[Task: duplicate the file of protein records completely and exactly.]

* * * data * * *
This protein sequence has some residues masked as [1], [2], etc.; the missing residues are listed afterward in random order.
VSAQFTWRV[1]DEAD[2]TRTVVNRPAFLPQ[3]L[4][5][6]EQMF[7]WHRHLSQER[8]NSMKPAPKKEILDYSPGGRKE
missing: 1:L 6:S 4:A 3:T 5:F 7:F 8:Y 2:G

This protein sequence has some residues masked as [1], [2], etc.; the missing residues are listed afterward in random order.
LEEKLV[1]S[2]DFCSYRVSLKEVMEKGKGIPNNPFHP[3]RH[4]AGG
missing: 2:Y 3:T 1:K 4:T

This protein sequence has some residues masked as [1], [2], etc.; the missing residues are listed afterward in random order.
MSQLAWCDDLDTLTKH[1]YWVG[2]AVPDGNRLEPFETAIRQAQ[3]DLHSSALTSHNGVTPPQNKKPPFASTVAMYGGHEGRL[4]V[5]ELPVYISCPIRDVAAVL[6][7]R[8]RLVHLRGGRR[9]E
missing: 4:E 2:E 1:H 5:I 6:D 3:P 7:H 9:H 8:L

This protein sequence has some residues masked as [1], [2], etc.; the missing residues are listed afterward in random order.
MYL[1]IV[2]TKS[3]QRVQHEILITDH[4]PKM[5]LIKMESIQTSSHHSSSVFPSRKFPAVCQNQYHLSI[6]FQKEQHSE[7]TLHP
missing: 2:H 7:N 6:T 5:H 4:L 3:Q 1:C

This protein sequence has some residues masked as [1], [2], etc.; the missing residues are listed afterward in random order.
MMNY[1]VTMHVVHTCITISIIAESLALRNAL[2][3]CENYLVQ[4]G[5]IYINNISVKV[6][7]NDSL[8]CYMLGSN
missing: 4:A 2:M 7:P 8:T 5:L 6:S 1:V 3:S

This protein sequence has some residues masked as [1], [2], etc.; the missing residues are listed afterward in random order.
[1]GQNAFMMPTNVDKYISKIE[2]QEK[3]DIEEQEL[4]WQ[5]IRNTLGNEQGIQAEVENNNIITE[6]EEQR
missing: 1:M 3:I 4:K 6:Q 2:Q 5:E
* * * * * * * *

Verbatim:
This protein sequence has some residues masked as [1], [2], etc.; the missing residues are listed afterward in random order.
VSAQFTWRV[1]DEAD[2]TRTVVNRPAFLPQ[3]L[4][5][6]EQMF[7]WHRHLSQER[8]NSMKPAPKKEILDYSPGGRKE
missing: 1:L 6:S 4:A 3:T 5:F 7:F 8:Y 2:G

This protein sequence has some residues masked as [1], [2], etc.; the missing residues are listed afterward in random order.
LEEKLV[1]S[2]DFCSYRVSLKEVMEKGKGIPNNPFHP[3]RH[4]AGG
missing: 2:Y 3:T 1:K 4:T

This protein sequence has some residues masked as [1], [2], etc.; the missing residues are listed afterward in random order.
MSQLAWCDDLDTLTKH[1]YWVG[2]AVPDGNRLEPFETAIRQAQ[3]DLHSSALTSHNGVTPPQNKKPPFASTVAMYGGHEGRL[4]V[5]ELPVYISCPIRDVAAVL[6][7]R[8]RLVHLRGGRR[9]E
missing: 4:E 2:E 1:H 5:I 6:D 3:P 7:H 9:H 8:L

This protein sequence has some residues masked as [1], [2], etc.; the missing residues are listed afterward in random order.
MYL[1]IV[2]TKS[3]QRVQHEILITDH[4]PKM[5]LIKMESIQTSSHHSSSVFPSRKFPAVCQNQYHLSI[6]FQKEQHSE[7]TLHP
missing: 2:H 7:N 6:T 5:H 4:L 3:Q 1:C

This protein sequence has some residues masked as [1], [2], etc.; the missing residues are listed afterward in random order.
MMNY[1]VTMHVVHTCITISIIAESLALRNAL[2][3]CENYLVQ[4]G[5]IYINNISVKV[6][7]NDSL[8]CYMLGSN
missing: 4:A 2:M 7:P 8:T 5:L 6:S 1:V 3:S

This protein sequence has some residues masked as [1], [2], etc.; the missing residues are listed afterward in random order.
[1]GQNAFMMPTNVDKYISKIE[2]QEK[3]DIEEQEL[4]WQ[5]IRNTLGNEQGIQAEVENNNIITE[6]EEQR
missing: 1:M 3:I 4:K 6:Q 2:Q 5:E